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I embarked on my tea journey when I studied abroad in China in 2008 and traveled around Taiwan that summer. I'm here to share my experiences and offer my own opinion, advice, and comments on tea.

Monday, December 29, 2008

TeaCuppa Bai Ji Guan

So much for updating more often, Christmas was a long process consisting of relatives visiting and small cousins (children and teapots do not mix well). Alas, my tea drinking has gone through a bit of a dry spell. On top of that, I have some disheartening news. Apparently yixing teapots dedicated to Dan Cong should be as thin as possible, contradicting the thick and heavy theory I had embraced beforehand. Thus, my heavy and stout hei ni teapot dedicated to Dan Cong has been wasted. Luckily though, heavily roasted Dan Cong are an exception so it's not a complete waste.

So this week I decided to sample some Bai Ji Guan, a type of Wuyi tea. The name literally translate to White Cockscomb, and it has a very interesting history to the name. But first, what is cockscomb? Well, it's the little red thingy on top of the rooster's head. According to legend, the name was given by a monk in honor of a rooster who died defending his baby from an eagle. The monk was so touched that he buried the rooster there, and from that spot a tea bush grew. It's also a Si Da Ming Cong, or one of the four famous wuyi tea types.

This particular tea lived up to the expectations that I had, from what I knew/read about Bai Ji Guan before. The dry leaf has a semisweet chocolate aroma, with a little fruitiness. It's not too clear from the photo, but the leaves are yellowish, typical of Bai Ji Guan. There is a faint honey-like taste to the tea, with a slight toasted flavor, very reminiscent of the burnt rice you find at the bottom of Bibimbap. As the steepings continue I notice a lingering mellow fruitiness.There is a nice copper color to the tea, which I like very much. Overall, it's a very mild tea, with a nice finish.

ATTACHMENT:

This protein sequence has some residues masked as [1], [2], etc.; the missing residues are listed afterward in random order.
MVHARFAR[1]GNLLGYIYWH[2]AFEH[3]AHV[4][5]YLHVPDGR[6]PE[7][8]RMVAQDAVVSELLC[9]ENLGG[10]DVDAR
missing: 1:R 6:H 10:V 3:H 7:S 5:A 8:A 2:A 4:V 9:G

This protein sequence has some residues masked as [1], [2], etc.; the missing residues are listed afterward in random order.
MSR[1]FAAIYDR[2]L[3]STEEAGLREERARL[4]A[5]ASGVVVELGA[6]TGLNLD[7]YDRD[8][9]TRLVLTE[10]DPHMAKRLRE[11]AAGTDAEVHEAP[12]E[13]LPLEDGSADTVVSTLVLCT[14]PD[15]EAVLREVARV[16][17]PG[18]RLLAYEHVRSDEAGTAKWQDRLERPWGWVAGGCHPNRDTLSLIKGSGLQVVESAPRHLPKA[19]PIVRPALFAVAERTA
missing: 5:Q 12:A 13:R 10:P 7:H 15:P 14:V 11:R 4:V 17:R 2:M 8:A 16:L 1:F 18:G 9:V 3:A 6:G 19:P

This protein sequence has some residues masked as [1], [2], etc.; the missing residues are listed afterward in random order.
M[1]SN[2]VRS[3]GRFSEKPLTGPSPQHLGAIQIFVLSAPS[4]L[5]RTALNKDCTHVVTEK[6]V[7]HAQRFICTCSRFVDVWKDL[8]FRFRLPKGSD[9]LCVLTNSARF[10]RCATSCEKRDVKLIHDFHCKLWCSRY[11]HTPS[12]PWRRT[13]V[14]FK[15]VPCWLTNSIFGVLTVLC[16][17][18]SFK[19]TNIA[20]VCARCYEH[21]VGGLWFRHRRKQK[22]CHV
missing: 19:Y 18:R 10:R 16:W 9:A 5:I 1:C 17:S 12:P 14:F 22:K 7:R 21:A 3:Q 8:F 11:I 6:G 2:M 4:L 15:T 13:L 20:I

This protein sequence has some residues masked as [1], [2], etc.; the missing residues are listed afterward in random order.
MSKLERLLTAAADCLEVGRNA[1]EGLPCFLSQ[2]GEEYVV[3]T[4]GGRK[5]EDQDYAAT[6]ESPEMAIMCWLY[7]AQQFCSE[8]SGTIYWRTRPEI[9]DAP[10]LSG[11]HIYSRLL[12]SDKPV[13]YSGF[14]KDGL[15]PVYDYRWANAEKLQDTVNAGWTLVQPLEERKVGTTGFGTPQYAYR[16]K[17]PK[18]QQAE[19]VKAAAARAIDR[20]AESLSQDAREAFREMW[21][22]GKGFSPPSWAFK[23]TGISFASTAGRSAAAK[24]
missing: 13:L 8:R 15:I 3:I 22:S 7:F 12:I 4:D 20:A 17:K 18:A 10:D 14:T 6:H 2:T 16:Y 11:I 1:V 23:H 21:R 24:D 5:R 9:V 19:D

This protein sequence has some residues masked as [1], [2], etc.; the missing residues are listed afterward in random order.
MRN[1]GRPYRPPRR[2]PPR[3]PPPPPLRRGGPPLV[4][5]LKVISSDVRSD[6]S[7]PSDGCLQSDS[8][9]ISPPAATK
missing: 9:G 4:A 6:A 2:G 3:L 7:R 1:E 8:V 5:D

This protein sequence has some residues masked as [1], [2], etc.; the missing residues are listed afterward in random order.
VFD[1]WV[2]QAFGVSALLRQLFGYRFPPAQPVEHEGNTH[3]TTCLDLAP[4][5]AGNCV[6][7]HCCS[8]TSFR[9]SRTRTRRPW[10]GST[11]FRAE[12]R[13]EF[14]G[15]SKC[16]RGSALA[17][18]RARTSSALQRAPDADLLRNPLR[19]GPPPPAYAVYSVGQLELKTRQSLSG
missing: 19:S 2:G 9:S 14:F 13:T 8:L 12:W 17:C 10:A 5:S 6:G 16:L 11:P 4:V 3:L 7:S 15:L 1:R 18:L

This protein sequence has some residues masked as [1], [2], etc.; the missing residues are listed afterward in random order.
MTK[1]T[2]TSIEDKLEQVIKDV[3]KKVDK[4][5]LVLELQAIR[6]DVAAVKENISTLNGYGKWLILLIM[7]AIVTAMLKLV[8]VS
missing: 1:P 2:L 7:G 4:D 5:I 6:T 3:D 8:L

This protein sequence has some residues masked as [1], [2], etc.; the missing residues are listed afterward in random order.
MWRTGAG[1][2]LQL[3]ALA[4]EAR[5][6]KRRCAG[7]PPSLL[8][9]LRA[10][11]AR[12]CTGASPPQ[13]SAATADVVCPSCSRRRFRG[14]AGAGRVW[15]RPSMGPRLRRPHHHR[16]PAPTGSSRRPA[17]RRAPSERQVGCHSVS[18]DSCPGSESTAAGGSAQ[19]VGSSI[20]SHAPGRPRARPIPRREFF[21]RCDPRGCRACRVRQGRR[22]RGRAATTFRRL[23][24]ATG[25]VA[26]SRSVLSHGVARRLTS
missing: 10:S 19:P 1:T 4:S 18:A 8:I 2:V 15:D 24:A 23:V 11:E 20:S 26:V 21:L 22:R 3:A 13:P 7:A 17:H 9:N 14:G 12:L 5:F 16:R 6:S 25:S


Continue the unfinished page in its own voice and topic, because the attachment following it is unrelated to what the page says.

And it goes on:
I think compared to the other Wuyi I've tasted this one stands out the most for its sweet, toasted taste. I'm a little bummed at how expensive Bai Ji Guan is, which is also attributed to the fact that this tea isn't as big as the other Wuyi types. At Seven Cups the 2007 harvest goes for $38 for 25 grams. I don't know when I'll get the chance to sample that. Luckily the version at TeaCuppa was a much nicer bargain, and although people say that the TeaCuppa version is not that great, the price speaks for itself.


Bryan said...

Hello, I love your blog.

I also see you're a fellow teachatter! I'm basically just popping in to say hi and tell you I'm adding you to my blog list on my site.

Austin said...

I'd be happy to send you enough to try if you let me know how. Bai Ji Guan is certainly the rarest of the rock oolongs and has an extremely limited harvest window, and is the most unstable, as well as the trickiest to make, which pushes the price high. There were only a few kilos available to us this year. It is one of the teas we carry just for the rare enthusiast. (and for myself)

Maitre_Tea said...

Thank you Austin, that would be wonderful!. Do you have a Tea Blog, or are you a vendor, or are you a fellow tea chatter?

I'll send you my address (do you have an email address I can reach you at), because I'm at home right now but I'm going back to school soon, so I'll probably ask for that sample in a week or so. Thanks so much, I really liked the Bai Ji Guan I tried, and would welcome the opportunity to sample another for comparison

Brent said...

Nice post. I've never been a big fan of Bai Ji Guan, but maybe I just haven't tried anything good yet. :)


Austin said...

Sorry, I lost track of this thread during the holidays. I am the founder of Seven Cups. You can contact me through our site.